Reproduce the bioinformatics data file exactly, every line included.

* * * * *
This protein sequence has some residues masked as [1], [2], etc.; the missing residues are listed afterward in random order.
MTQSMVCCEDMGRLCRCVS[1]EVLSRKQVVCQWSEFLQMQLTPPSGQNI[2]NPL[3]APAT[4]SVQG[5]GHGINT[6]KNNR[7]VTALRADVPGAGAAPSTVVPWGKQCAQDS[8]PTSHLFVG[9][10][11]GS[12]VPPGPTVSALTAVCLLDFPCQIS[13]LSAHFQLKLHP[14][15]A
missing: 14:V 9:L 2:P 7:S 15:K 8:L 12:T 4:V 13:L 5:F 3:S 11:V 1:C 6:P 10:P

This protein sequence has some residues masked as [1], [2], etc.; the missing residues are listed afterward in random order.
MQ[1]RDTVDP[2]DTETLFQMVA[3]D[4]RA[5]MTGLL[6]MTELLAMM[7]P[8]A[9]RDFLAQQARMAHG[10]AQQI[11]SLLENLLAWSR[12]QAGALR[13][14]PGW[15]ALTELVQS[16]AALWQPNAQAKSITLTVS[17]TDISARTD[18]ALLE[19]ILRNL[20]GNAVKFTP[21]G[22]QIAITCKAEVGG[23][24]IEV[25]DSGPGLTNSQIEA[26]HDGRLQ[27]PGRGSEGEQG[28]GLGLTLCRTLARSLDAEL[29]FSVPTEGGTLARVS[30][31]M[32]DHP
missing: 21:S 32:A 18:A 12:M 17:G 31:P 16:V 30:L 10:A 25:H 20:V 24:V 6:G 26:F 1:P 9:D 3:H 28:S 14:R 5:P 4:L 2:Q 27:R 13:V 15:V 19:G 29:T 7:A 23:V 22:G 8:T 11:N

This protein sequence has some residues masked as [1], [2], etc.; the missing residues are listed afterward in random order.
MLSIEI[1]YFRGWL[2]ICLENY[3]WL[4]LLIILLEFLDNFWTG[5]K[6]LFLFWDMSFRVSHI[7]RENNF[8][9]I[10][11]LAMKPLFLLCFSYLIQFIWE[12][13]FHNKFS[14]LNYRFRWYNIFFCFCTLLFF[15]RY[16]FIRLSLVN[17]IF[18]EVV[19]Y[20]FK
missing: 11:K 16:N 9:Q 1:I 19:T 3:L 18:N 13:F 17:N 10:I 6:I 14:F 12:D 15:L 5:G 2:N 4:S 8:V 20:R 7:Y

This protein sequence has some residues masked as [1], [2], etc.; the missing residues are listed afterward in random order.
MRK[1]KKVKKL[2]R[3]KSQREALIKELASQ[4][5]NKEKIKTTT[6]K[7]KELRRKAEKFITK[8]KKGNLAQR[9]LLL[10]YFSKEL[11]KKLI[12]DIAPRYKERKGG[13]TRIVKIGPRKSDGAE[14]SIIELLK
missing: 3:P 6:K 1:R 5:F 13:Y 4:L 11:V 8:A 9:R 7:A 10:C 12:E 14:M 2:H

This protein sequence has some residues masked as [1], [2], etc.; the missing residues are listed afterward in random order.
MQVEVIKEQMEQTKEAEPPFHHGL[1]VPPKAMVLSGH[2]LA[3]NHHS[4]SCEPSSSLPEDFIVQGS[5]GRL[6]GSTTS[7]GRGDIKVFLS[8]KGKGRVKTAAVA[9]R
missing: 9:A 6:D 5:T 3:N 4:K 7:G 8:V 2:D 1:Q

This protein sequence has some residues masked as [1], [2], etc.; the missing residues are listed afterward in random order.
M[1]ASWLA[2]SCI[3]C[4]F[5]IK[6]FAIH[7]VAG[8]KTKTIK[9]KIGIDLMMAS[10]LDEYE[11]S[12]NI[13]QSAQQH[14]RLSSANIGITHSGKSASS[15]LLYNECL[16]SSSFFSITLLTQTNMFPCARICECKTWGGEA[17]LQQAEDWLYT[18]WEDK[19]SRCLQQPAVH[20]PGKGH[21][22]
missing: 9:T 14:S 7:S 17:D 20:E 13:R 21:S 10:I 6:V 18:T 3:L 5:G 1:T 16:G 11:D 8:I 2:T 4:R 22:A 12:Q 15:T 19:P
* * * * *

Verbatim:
This protein sequence has some residues masked as [1], [2], etc.; the missing residues are listed afterward in random order.
MTQSMVCCEDMGRLCRCVS[1]EVLSRKQVVCQWSEFLQMQLTPPSGQNI[2]NPL[3]APAT[4]SVQG[5]GHGINT[6]KNNR[7]VTALRADVPGAGAAPSTVVPWGKQCAQDS[8]PTSHLFVG[9][10][11]GS[12]VPPGPTVSALTAVCLLDFPCQIS[13]LSAHFQLKLHP[14][15]A
missing: 14:V 9:L 2:P 7:S 15:K 8:L 12:T 4:V 13:L 5:F 3:S 11:V 1:C 6:P 10:P

This protein sequence has some residues masked as [1], [2], etc.; the missing residues are listed afterward in random order.
MQ[1]RDTVDP[2]DTETLFQMVA[3]D[4]RA[5]MTGLL[6]MTELLAMM[7]P[8]A[9]RDFLAQQARMAHG[10]AQQI[11]SLLENLLAWSR[12]QAGALR[13][14]PGW[15]ALTELVQS[16]AALWQPNAQAKSITLTVS[17]TDISARTD[18]ALLE[19]ILRNL[20]GNAVKFTP[21]G[22]QIAITCKAEVGG[23][24]IEV[25]DSGPGLTNSQIEA[26]HDGRLQ[27]PGRGSEGEQG[28]GLGLTLCRTLARSLDAEL[29]FSVPTEGGTLARVS[30][31]M[32]DHP
missing: 21:S 32:A 18:A 12:M 17:G 31:P 16:V 30:L 10:A 25:H 20:V 24:V 6:G 26:F 1:P 9:D 3:H 28:S 14:R 5:P 4:L 2:Q 27:R 13:V 15:V 19:G 29:T 7:A 23:V 22:G 8:T 11:N

This protein sequence has some residues masked as [1], [2], etc.; the missing residues are listed afterward in random order.
MLSIEI[1]YFRGWL[2]ICLENY[3]WL[4]LLIILLEFLDNFWTG[5]K[6]LFLFWDMSFRVSHI[7]RENNF[8][9]I[10][11]LAMKPLFLLCFSYLIQFIWE[12][13]FHNKFS[14]LNYRFRWYNIFFCFCTLLFF[15]RY[16]FIRLSLVN[17]IF[18]EVV[19]Y[20]FK
missing: 11:K 16:N 9:Q 1:I 19:T 3:L 18:N 13:F 17:N 10:I 6:I 14:F 12:D 15:L 5:G 2:N 4:S 8:V 20:R 7:Y

This protein sequence has some residues masked as [1], [2], etc.; the missing residues are listed afterward in random order.
MRK[1]KKVKKL[2]R[3]KSQREALIKELASQ[4][5]NKEKIKTTT[6]K[7]KELRRKAEKFITK[8]KKGNLAQR[9]LLL[10]YFSKEL[11]KKLI[12]DIAPRYKERKGG[13]TRIVKIGPRKSDGAE[14]SIIELLK
missing: 3:P 6:K 1:R 5:F 13:Y 4:L 11:V 8:A 9:R 7:A 10:C 12:E 14:M 2:H

This protein sequence has some residues masked as [1], [2], etc.; the missing residues are listed afterward in random order.
MQVEVIKEQMEQTKEAEPPFHHGL[1]VPPKAMVLSGH[2]LA[3]NHHS[4]SCEPSSSLPEDFIVQGS[5]GRL[6]GSTTS[7]GRGDIKVFLS[8]KGKGRVKTAAVA[9]R
missing: 9:A 6:D 5:T 3:N 4:K 7:G 8:V 2:D 1:Q

This protein sequence has some residues masked as [1], [2], etc.; the missing residues are listed afterward in random order.
M[1]ASWLA[2]SCI[3]C[4]F[5]IK[6]FAIH[7]VAG[8]KTKTIK[9]KIGIDLMMAS[10]LDEYE[11]S[12]NI[13]QSAQQH[14]RLSSANIGITHSGKSASS[15]LLYNECL[16]SSSFFSITLLTQTNMFPCARICECKTWGGEA[17]LQQAEDWLYT[18]WEDK[19]SRCLQQPAVH[20]PGKGH[21][22]
missing: 9:T 14:S 7:S 17:D 20:E 13:R 21:S 10:I 6:V 18:T 3:L 5:G 1:T 16:G 11:D 8:I 2:T 4:R 22:A 12:Q 15:T 19:P